Lastly, having quoted the words of the prophet, (Isaiah xlix. 8,] “ I have heard thee in an acceptable time, I have formed thee,” he says, “ How dare you, then, make him equal to him that formed him?" **

The Rabbi Nachmanides, in his public disputation before

Μωύσης και προφητης, ει την πενταευχον ανεγνως, μεγεθη καταρων τεθεικεν ημιν τους υιοις Ισραηλ, απο Θεου και των αγελων, και των αγιων, θεις και παντα τα στοιχεια τα υπ' ερανον υπο καταραν, ει ποτε έτερον Θεον υποδεξαμεθα παρεξ τε Θεου των πατερων. Τι 8ν λοιπον πολυπραγμονεις; Και γαρ και αυτος ο Θεος δια το προφητου σαρεγfυα ημιν λεγων 8κ εςαι εν σοι Θεος προσφατος, εδε προσκυνησεις θεω αλλοτριω εγω γαρ ειμι κυριος ο Θεος σε, ο αναγαγων σε εκ της γης Αιγυπτε τι αν δοκει σοι προς ταυλα; Ρ. 36. (Ρ.)

* Ουκεν βαρυ μου εςι καταλιπειν τον Θεον το νομο, αν και συ μαρτυρεις, ότι ει Θεος αληθειας, και προσκυνήσαι Θεω νεωτερω, τσοθεν επεισαχθεντι ουκ ειδως. Ιbid. p. 115. (Ρ.)

1 Ποθεν ουν εξελαβεσθε πατερα και υιον και πνευμα τις ευειν, και εισφερετε εις το μεσον τρεις θεους αλλοκοτες; Ιbid. p. 6. (Ρ.)

5 Και σου ηνιξατο τις των προφητων, ότι Θεος ανθρωπος εςαι ο Χριςος, όν τροπον λελαληκας; 1bid. p. 112. (Ρ.)

| Το Μωση και τους προφηταις πως ουκ εξεθετο ο Θεος τις ευειν εις σαθερα και υιον και αγιον πνευμα, αλλ' η μονοις υμιν νεωςι τελο εξευρηκοσιν, ως υμεις φατε ; Gregent. p. 7. (Ρ.)

Η Και ει έτως εχει, σοι δε τροπο τον Χριςον συ Θεον προσαγορευεις, εφ' ο Θεος ο εμος εξελέξατο, και ηγαπησε, και τα εξης; ουκεν ουκ εςι Θεος ως λεγεις, ότι φασκει περι αυτα δια τα προφητε, ότι εγω γαρ ειμι ο ενισχυσας σε πως δε και αποκαλεις αυτον Θεον και σωτηρα σε, ός τις καθως η προφητεια μαρτυρει, ανευ τε εμε Θεου σρατίειν τι ου δυναται; Ibid. p. 111. (Ρ.)

** Πως εν συ τολμας ισον το σλας η αυτε Θεoν ονομαζων; Ιbid. p. 151. (Ρ.)

the king of Arragon, in 1963, lays the greatest stress imaginable on the doctrine of the Messiah being a mere man; and his address to the young king on the subject is pertinent and affecting. “The greatest subject of controversy between us and the Christians," says he, “ lies in this, that you make the Messiah to be a God, which is not to be borne" (literally, it is a very bilter thing, Dn). “ You, my king, are a young man, born of Christian parents, and have all your life heard monks and preachers discoursing about the nativity of Jesus, and they have filled your bones with this doctrine as with marrow; and from use it is grateful to you. But what you believe on this subject is contrary to sound reason. It is not agreeable to common sense, to the nature of things, or to the writings of the prophets. The enormous prodigy is utterly inexplicable.For, could the Creator of heaven and earth, and of all things that are in them, go into the womb of a Jewish woman, be there nourished nine months, be afterwards born a boy, then grow to a man, be delivered into the hands of his enemies, who should pass sentence of death upon him, and execute it, then come to life again, &c. ? These are things that neither the reason of a Jew, nor that of any other man, can bear. It is in vain, therefore, and to no purpose to dispute about other things; it is on this that the hinge of our controversy turns.'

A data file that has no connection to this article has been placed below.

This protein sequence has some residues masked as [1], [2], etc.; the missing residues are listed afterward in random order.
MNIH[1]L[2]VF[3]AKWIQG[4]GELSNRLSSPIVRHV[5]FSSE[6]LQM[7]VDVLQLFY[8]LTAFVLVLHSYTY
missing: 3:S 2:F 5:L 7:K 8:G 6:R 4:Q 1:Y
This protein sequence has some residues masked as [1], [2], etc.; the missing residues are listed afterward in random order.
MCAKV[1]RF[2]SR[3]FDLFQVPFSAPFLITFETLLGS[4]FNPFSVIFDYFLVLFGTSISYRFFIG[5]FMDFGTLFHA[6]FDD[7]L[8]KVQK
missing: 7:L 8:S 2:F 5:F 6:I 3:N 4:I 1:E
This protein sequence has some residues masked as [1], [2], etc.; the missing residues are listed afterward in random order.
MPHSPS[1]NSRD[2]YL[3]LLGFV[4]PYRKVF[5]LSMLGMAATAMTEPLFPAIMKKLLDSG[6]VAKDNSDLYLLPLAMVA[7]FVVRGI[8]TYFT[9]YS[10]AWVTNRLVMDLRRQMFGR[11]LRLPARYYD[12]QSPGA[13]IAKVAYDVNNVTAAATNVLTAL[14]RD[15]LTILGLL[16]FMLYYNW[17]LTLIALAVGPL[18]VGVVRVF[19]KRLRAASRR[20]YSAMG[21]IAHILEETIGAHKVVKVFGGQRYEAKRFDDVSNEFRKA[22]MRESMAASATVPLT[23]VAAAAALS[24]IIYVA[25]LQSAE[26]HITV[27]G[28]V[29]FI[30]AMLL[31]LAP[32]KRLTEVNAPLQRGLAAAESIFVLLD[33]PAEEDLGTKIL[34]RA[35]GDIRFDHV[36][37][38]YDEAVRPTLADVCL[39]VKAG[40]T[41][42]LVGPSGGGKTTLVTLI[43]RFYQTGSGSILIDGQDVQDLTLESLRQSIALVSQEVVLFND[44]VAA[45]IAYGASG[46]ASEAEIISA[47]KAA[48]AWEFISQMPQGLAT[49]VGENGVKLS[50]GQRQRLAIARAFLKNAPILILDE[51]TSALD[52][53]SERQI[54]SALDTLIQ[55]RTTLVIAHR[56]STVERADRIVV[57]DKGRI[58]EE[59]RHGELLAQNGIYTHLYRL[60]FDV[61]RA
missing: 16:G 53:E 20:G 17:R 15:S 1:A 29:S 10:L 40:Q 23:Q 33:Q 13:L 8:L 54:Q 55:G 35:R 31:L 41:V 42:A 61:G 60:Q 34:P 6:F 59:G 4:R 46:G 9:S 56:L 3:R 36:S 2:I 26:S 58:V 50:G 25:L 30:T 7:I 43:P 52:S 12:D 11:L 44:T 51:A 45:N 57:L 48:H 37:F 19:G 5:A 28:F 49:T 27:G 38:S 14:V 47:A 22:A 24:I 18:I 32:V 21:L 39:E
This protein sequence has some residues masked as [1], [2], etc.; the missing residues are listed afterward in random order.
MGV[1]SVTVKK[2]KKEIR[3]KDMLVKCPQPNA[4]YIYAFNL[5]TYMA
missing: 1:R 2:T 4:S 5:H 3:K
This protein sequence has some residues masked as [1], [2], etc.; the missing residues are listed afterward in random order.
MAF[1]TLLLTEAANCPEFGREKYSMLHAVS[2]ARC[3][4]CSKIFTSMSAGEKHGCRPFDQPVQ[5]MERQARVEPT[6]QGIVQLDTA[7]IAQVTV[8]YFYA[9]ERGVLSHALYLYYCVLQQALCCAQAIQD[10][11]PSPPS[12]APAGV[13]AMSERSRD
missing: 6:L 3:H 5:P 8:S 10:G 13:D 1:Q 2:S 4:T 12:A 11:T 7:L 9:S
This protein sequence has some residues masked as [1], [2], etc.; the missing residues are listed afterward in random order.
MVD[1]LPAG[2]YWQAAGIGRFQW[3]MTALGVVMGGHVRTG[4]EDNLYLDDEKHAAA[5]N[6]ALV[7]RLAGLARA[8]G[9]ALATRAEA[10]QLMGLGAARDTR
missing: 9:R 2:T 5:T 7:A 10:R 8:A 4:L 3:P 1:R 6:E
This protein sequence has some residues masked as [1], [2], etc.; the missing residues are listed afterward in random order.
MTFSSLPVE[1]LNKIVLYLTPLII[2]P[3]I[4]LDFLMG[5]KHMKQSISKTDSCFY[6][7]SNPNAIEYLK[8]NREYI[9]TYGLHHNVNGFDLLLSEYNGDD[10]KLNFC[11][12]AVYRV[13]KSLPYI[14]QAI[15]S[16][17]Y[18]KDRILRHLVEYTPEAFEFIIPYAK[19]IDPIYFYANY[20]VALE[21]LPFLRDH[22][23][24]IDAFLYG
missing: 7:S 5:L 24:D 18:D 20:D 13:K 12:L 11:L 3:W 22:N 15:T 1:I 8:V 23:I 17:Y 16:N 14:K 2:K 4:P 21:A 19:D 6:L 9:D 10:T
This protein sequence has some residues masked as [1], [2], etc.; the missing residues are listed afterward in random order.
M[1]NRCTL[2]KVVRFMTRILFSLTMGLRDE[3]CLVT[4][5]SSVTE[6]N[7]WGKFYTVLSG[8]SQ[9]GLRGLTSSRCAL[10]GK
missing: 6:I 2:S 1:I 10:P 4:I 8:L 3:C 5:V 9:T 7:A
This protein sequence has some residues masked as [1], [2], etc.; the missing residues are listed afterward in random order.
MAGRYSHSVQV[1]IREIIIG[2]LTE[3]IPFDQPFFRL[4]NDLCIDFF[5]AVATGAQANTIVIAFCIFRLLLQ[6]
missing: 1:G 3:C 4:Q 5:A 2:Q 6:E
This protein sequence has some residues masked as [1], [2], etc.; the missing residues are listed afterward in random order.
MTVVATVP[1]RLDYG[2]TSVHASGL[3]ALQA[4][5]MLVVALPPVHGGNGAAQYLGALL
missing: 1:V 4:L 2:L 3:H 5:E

“ The doctrine of the Tripity,” says the Rabbi Isaac, “ as held by learned Christians, rests on the slightest evidence, and is contrary to the doctrine of the prophets, the law, and right reason, and even the writings of the New Testament. For the divine law gives its sanction to the unity of God, and removes all plurality from him.”+ This writer shews,

* “ Cæterum, principalis causa quæ inter Judæos ac Præputiatos dubia ac controversa est, in eo latet, quod vos Messiam inter divinitatis septa admittitis, quæ res est durissima. Tu vero, mi rex domineque, juvenis es, patre Christiano; et matre Christiana progenitus, totaque vita tua audivisti monachos, homunciones et • concionatores de nativitate Jesu verba facientes, ii hâc quasi medullâ repleverunt ossa tua, et ex hac consuetudine suavis est ingenio tuo. Sed vero res quam creditis, sanæ rationi adversatur, nec enim vel iutellectus, vel rerum natura tale quid concedunt, neque prophetæ hoc enunciarunt. Amplius, nec explicari potest prodigii enormitas, prout demonstrabo rationibus evidentibus suo loco et tempore.--Nunquid enim Creator cæli et terræ, rerumque quæ his continentur omnium, reciperit sese in uterum Judaicæ mulieris, ibique aleretur, per menses novem, et puer postea nasceretur, educaretur deiode, traderetur in manus inimicorum suorum, qui capitalem sententiam adversus illum pronunciarent, et neci traderent, dicatur autem postea revixisse, et reversus esse in locum suum, quæque alia sunt ejus generis ? Ista nec. Judæi hominis nec cujusquam mortalium sana ratio suffert. In vanum igitur, et in nihilum, de aliis verba facitis; nam in his vertitur cardo nostræ controversiæ." P. 40. (P.).

† “ Accedit his, quod dogma de Trinitate falsum est, et à quibusdam eruditis Nazarenorum, rebus levissimis, sine ullo vero prophetico fundamento recens super